A quirky tradition of St Kilda is the impromptu recycling residents perform by leaving their unwanted rummage on the footpath for others to usurp, free of charge. Beggars can be choosers after all. Almost all of it seems to get snatched up. When I put a refrigerator outside after dutifully duck-taping it closed and calling the council to pick it up, my neighbours came a-knockin’ asking whether it still worked. “Of course,” I answered “but once I couldn’t cram anymore cash inside, what was I to do with it?” Ask a silly question…
Some stuff nobody wants; tube TV’s and CD racks come to mind. These spend a long time out there. When analogue broadcast met its demise, one couldn’t walk down the street without climbing over once-loved TVs.
Continue reading Trashing St Kilda
Singapore has changed remarkably and rapidly, yet the same gracious city sat before me. I’ve switched planes at the flawless Changi airport several times, but only once have visited the city, and that was some 15 years ago.
We set out determined to be as gracious as its denizens. Today’s agenda was to visit the new must-sees, and revisit some of the old. .
Top on this list was the new Marina Bay Sands Skypark, a dynamic architectural monstrosity that resembles a cruise ship run aground atop three sixty story buildings. Instantly iconic, like the Sydney Opera House or the Eifel Tower, the locals better enjoy looking at it because it is almost always in view.
We decided to take a page from Guy de Maupassant’s book, and headed to the Skypark for lunch. (Guy always dined atop the Eiffel Tower, explaining “It’s the only place in Paris that you can’t see the Eiffel Tower.”) Continue reading 06. Rash Acts in Singapore
To start at the ending, let me say that sometimes resistance to authority is involuntary, even in times of military coup.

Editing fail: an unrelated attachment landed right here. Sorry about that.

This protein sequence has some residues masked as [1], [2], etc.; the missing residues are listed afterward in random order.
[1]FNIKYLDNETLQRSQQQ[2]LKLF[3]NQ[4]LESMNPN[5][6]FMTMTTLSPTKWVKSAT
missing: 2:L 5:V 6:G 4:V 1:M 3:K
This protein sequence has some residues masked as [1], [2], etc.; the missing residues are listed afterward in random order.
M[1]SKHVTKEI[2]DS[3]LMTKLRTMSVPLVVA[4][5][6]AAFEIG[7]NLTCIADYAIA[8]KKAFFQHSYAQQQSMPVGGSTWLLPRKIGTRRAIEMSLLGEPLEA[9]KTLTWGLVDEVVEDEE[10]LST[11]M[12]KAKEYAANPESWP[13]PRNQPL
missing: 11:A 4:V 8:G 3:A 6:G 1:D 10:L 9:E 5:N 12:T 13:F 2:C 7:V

Our train was scheduled to depart Bangkok at 2:45pm, so we had a leisurely morning by the pool to reflect. Happily, the warnings of death and deprivation from torrential rain, floods and mudslides in our path disappeared without incident or explanation. Not so happily, at least not for Cambodians working illegally in Thailand, the junta announced a crackdown on these entrepreneurs. Nobody was sure what that meant, but neither was anybody waiting around to find out, the result being a surge in ticket sales of anything moving people towards the Cambodian border. We were headed in the other direction, towards Malaysia; Penang to be specific.
I will take this opportunity to remind you that these writings are not intended to be “guides”, but rather one man’s opinion, namely, mine. This approach frees the author – me – to say some horrible things about a destination. I’ve never seen a Frommer’s, nor Fodor’s, nor a Lonely Planet guide open with “Before visiting here, think again.” Continue reading 03. But I Must!
It was dark. The feral dogs sensed our distress, their teeth glimmering in the distant streetlight. We were drenched in sweat from having carried, more than rolled, our wheelie bags for over a half-hour, the mangled narrow Bangkok sidewalks being unsuitable for walking, much less rolling. I still don’t know where we went wrong.
It looked simple enough on Google maps, a 25 minute jaunt of slightly over 2 kms, only three turns, all to the right, and we’d be at our hotel. Maybe we exited from the wrong end of the Makkasan Airport Link station. Whatever the reason, when the second right over the canal (expected) dead-ended (unexpected), I knew we were lost. Continue reading 02. Boppin’ & Baskin’ in Bangkok